They say courage is born on the battlefield. That may be true, but I think just as often it arises in the aftermath, when we work to face our emotions. Anyone in a service profession knows about putting a “game face” on. You know it, showing no fear even when you are about to walk into a situation that is dangerous, frightening or threatening. Joe Frazier knew it when walked into the ring to face Muhammad Ali, arguably one of the greatest boxers of all time. Ali had a total of 56 professional wins, 37 of them by knockout. So when Frazier walked in the ring, he likely knew that he had a 50% chance of being knocked unconscious. Yet he did it anyway.
Shoving our emotions aside in times of distress is important and often necessary. It allows us to remain functional. The challenge is knowing when and how to take our game face off, and look deeper to discover what it is that we are actually feeling.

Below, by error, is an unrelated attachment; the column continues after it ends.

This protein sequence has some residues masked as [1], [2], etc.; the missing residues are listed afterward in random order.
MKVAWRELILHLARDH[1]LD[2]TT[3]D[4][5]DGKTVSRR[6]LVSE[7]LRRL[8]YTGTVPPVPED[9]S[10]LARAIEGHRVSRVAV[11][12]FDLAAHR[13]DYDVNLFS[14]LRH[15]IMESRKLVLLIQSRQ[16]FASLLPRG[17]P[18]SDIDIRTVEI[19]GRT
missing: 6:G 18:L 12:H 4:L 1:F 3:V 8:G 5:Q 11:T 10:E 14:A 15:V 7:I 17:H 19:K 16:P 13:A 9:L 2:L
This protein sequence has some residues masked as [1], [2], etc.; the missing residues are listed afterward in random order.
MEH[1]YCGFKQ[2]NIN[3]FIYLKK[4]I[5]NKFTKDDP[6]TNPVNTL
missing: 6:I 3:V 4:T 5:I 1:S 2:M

In treatment groups I’ve had Special Forces Members, Police, RCMP, Firefighters, Paramedics, EOD Techs, Corrections Officers and Trauma Counsellors say the same thing. Coming to treatment was one of the hardest, but most important things they have ever done.
So perhaps courage does take many forms. The obvious ones, and the more invisible form as we all come together to regroup, recalibrating our central nervous systems, and reclaiming important aspects of self that may have been lost along the way.
In my mind, that is indeed the face of courage.
Belinda Seagram, Ph.D., R. Psych.
Executive Director, Landing Strong